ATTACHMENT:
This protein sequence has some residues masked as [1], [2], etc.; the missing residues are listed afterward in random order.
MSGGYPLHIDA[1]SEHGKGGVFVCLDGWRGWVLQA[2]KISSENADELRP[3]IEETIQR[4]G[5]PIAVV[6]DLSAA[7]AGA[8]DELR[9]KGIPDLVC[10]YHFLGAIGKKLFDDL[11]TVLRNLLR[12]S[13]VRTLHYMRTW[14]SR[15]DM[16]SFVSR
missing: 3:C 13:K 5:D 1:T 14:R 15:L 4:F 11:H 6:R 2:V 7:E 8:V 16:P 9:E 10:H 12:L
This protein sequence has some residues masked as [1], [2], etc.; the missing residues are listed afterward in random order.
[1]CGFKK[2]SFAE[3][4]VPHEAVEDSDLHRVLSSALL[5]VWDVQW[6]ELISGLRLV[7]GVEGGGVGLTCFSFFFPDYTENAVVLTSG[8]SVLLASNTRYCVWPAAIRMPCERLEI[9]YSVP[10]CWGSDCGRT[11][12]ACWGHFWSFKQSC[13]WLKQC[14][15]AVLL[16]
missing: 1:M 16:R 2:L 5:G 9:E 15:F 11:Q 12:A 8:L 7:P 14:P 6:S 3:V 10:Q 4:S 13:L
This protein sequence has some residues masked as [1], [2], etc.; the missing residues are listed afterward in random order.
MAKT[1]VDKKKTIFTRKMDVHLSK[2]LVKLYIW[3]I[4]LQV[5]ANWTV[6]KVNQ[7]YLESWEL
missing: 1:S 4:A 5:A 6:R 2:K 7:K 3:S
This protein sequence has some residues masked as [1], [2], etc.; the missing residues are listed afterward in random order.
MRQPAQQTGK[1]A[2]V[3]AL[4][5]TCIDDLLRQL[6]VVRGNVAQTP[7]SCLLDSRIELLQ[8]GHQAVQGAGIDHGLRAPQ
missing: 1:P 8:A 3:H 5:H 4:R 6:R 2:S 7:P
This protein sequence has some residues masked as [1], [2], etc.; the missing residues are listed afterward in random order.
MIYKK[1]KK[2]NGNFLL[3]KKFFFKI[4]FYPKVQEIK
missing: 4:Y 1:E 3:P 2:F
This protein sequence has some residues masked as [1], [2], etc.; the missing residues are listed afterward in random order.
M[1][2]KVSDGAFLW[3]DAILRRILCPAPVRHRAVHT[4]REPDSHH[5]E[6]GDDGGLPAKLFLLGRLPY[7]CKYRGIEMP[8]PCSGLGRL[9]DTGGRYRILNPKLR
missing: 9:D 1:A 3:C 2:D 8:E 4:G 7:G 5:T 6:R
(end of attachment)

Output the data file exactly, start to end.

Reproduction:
This protein sequence has some residues masked as [1], [2], etc.; the missing residues are listed afterward in random order.
MSGGYPLHIDA[1]SEHGKGGVFVCLDGWRGWVLQA[2]KISSENADELRP[3]IEETIQR[4]G[5]PIAVV[6]DLSAA[7]AGA[8]DELR[9]KGIPDLVC[10]YHFLGAIGKKLFDDL[11]TVLRNLLR[12]S[13]VRTLHYMRTW[14]SR[15]DM[16]SFVSR
missing: 3:C 13:K 5:D 1:T 14:R 15:L 4:F 11:H 6:R 2:V 7:E 8:V 16:P 9:E 10:H 12:L
This protein sequence has some residues masked as [1], [2], etc.; the missing residues are listed afterward in random order.
[1]CGFKK[2]SFAE[3][4]VPHEAVEDSDLHRVLSSALL[5]VWDVQW[6]ELISGLRLV[7]GVEGGGVGLTCFSFFFPDYTENAVVLTSG[8]SVLLASNTRYCVWPAAIRMPCERLEI[9]YSVP[10]CWGSDCGRT[11][12]ACWGHFWSFKQSC[13]WLKQC[14][15]AVLL[16]
missing: 1:M 16:R 2:L 5:G 9:E 15:F 11:Q 12:A 8:L 7:P 14:P 6:S 3:V 10:Q 4:S 13:L
This protein sequence has some residues masked as [1], [2], etc.; the missing residues are listed afterward in random order.
MAKT[1]VDKKKTIFTRKMDVHLSK[2]LVKLYIW[3]I[4]LQV[5]ANWTV[6]KVNQ[7]YLESWEL
missing: 1:S 4:A 5:A 6:R 2:K 7:K 3:S
This protein sequence has some residues masked as [1], [2], etc.; the missing residues are listed afterward in random order.
MRQPAQQTGK[1]A[2]V[3]AL[4][5]TCIDDLLRQL[6]VVRGNVAQTP[7]SCLLDSRIELLQ[8]GHQAVQGAGIDHGLRAPQ
missing: 1:P 8:A 3:H 5:H 4:R 6:R 2:S 7:P
This protein sequence has some residues masked as [1], [2], etc.; the missing residues are listed afterward in random order.
MIYKK[1]KK[2]NGNFLL[3]KKFFFKI[4]FYPKVQEIK
missing: 4:Y 1:E 3:P 2:F
This protein sequence has some residues masked as [1], [2], etc.; the missing residues are listed afterward in random order.
M[1][2]KVSDGAFLW[3]DAILRRILCPAPVRHRAVHT[4]REPDSHH[5]E[6]GDDGGLPAKLFLLGRLPY[7]CKYRGIEMP[8]PCSGLGRL[9]DTGGRYRILNPKLR
missing: 9:D 1:A 3:C 2:D 8:E 4:G 7:G 5:T 6:R